6. SoWa Holiday Weekend
We love the South End's SoWa market (short for South of Washington St.) on any Sunday, but it’s especially festive during the holidays. It will be open in the evening on Friday, December 6 and all day December 7 and 8 for a special holiday weekend. It’s always full of art, shops, and food, but to get into the holiday spirit there will be ice sculptures, handmade gifts, and holiday DIY workshops as well!
Looking for some ideas of how to make the most of the long weekend? We've got a few options to honor Boston’s past and present.
1. Free Admission to the Museum of Fine Arts
The MFA in Boston is a great place to escape the heat (hopefully not the rain). The museum offers free admission on Memorial Day. It’s a big museum with a lot to see, but we recommend the Art of the Americas Wing. There are portraits of Boston’s key players in the buildup to the American Revolution, some of Paul Revere’s silver, and much more!
2. Join Ye Olde Tavern Tours for a tour along the Freedom Trail
If you want to learn more about the events in Boston that led to the Revolutionary War, join us on Ye Olde Tavern Tours on Saturday or Sunday. We’ll visit ten historic sights along the Freedom Trail, drink craft beer where they planned the Boston Tea Party, and talk about the “shot heard round the world” at Lexington and Concord. HUZZAH!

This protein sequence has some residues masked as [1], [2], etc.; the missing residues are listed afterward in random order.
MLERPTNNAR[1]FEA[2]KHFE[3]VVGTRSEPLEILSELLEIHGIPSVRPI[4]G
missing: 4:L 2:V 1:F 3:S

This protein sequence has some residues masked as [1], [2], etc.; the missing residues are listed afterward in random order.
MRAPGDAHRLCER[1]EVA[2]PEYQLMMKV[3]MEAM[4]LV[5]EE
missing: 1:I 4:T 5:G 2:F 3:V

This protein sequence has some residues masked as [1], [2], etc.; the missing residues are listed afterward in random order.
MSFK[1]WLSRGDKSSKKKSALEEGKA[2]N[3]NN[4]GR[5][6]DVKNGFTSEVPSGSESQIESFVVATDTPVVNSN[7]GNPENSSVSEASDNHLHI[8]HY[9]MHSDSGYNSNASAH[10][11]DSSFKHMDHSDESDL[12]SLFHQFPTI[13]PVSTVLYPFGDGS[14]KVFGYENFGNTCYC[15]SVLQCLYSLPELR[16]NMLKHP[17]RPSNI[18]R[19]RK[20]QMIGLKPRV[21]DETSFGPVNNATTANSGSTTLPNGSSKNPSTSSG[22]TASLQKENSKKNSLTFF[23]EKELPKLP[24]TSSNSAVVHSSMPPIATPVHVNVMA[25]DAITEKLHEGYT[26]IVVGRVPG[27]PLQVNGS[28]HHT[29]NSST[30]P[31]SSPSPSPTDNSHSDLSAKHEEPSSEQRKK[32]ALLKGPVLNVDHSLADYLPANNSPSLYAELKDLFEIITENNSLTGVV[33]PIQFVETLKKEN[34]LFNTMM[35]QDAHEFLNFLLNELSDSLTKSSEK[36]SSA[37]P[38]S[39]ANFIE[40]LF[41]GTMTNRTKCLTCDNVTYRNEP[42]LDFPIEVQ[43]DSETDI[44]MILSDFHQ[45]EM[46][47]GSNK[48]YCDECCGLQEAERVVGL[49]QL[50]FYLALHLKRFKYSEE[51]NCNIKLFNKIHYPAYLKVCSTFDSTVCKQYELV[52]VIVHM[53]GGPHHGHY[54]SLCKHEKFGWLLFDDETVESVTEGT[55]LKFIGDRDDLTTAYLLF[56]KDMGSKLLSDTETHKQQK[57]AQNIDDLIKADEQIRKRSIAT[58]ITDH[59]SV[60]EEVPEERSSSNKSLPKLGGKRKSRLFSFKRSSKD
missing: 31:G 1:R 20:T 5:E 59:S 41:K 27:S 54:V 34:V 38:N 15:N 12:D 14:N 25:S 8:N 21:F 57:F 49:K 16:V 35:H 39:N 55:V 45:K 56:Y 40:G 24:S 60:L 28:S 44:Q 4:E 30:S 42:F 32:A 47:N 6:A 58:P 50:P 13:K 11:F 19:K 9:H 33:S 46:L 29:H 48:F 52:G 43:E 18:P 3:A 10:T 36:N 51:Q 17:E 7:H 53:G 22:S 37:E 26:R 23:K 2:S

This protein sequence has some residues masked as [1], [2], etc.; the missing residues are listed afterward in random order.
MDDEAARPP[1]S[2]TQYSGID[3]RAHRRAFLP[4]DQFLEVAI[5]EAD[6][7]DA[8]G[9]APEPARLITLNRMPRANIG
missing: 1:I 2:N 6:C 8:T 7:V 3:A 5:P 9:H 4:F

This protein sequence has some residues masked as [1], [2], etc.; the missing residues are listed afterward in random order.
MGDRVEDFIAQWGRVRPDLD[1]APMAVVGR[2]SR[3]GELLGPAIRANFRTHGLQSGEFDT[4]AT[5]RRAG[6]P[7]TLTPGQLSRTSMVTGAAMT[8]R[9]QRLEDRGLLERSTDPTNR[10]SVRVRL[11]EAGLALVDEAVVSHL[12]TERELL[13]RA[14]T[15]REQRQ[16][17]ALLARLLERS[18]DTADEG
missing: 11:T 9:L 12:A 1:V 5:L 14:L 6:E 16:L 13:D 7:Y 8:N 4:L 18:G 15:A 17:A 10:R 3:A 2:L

3. Boston Common’s Garden of Flags
Honor Memorial Day with the Massachusetts Military Heroes organization, which places 37,000 flags on Boston Common every year to commemorate the Massachusetts service members who have lost their lives since the Revolutionary War. It’s a powerful display.
4. Brunch on a Monday
Brunch is everywhere in Boston on a Saturday or Sunday, but brunch on a Monday is nearly impossible to find. Two of our favorite breakfast joints will be open and they serve beer too, if you want it to be a boozy brunch. The Friendly Toast has locations in Back Bay and Cambridge and The Paramount has locations downtown and in South Boston.
5. Check out a day game at Fenway Park
Cap off the long weekend with a Red Sox game at Fenway Park on Monday afternoon. Several Red Sox players cut the 1943 season short to join the war effort, including Ted Williams and Johnny Pesky (the namesake of Pesky Pole)!